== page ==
DisplayPort hot-plug woes

djsb

Member
Jun 14, 2011
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I did not want to derail the 1440p IPS and Displayport Only thread, so I'll ask this here: have there been any advances toward finding way to disable hot-plug detection of DisplayPort monitors in Windows 7?

I'll summarize for people who aren't familiar with this bug: when a DisplayPort connected monitor is powered down, the entire device gets removed and its portion of the extended desktop goes with it. The expected behavior is that the desktop layout remains untouched while the monitor goes dark, but instead any open windows or desktop icons get haphazardly resized and dumped onto another monitor. As you can imagine, repositioning your icons and open windows after turning on your monitor gets old, quickly.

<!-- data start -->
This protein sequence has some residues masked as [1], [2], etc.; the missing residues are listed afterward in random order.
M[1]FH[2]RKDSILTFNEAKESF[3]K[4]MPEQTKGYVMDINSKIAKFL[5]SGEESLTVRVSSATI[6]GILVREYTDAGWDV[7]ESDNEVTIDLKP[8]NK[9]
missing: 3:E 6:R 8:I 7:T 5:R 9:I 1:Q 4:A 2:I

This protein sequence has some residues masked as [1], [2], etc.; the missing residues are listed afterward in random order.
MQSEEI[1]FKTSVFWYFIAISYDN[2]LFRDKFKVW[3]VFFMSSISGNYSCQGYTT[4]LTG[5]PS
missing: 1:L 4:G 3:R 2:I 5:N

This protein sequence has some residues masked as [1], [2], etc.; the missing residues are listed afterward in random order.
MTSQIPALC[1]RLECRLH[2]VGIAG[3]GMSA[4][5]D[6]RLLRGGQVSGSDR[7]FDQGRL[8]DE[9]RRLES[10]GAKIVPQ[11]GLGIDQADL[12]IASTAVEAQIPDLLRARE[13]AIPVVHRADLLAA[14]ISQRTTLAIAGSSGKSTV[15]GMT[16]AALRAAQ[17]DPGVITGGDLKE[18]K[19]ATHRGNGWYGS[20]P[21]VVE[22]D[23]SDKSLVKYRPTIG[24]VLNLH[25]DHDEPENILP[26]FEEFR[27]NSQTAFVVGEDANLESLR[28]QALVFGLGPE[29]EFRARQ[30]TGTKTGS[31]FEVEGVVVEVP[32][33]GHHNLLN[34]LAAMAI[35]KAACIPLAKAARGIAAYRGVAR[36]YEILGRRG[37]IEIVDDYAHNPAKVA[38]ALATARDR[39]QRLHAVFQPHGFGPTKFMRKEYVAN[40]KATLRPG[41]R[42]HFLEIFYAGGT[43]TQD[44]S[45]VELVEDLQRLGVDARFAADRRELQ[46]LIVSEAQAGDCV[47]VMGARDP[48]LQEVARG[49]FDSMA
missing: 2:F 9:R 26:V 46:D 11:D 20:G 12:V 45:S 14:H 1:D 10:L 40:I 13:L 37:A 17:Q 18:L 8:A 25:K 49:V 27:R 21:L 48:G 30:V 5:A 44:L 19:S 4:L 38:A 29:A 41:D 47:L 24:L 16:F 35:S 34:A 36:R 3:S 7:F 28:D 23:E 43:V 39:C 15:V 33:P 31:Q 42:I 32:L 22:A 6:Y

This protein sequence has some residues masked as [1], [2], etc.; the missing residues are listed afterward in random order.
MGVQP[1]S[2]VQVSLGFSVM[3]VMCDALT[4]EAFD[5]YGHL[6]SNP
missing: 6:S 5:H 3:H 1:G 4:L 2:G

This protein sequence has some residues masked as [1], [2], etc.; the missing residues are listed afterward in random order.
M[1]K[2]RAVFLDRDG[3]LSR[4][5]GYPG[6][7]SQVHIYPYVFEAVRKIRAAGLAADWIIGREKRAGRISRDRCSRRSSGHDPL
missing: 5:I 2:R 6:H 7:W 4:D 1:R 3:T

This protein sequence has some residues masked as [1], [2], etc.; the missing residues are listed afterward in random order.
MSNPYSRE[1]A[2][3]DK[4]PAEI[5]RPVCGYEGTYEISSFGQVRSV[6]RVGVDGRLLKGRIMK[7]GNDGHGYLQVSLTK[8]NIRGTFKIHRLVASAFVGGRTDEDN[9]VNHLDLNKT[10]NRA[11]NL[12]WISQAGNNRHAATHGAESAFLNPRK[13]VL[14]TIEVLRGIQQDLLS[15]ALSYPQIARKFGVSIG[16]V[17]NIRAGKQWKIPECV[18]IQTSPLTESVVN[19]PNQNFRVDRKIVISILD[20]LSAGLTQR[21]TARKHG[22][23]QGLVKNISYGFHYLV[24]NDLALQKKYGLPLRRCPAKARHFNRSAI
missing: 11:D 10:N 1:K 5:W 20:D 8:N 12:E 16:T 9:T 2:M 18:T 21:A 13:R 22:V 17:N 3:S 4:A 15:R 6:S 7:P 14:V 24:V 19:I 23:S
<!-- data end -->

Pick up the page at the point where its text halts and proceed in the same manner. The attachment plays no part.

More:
I recently started digging into this problem again, but all I could find were the typical half-rumor-half-witchcraft remedies that tend to pop up on question/answer sites. Seriously, after reading a lot of these threads, I started expecting people to suggest pouring a circle of flour around their computer chairs before opening regedit.

Notably, it was claimed that Nvidia cards could prevent the unwanted behavior by disabling a certain service; but it was then claimed that only Quadro drivers could do it. The same was claimed about disabling the "AMD External Events Utility" service (tried it, no dice). Anyone here have any concrete info on the subject?
 

djsb

Member
Jun 14, 2011
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It's not just DP. HDMI does the same thing.
Strange, one of my monitors is connected via HDMI and it doesn't have that problem. Maybe because there's a HDMI->DVI adapter attached to the monitor.

Oh well, guess I'll be keeping my DVI ports till they can pry them from my cold, dead hands. (Or until I get tired of grappling for those damned screws.)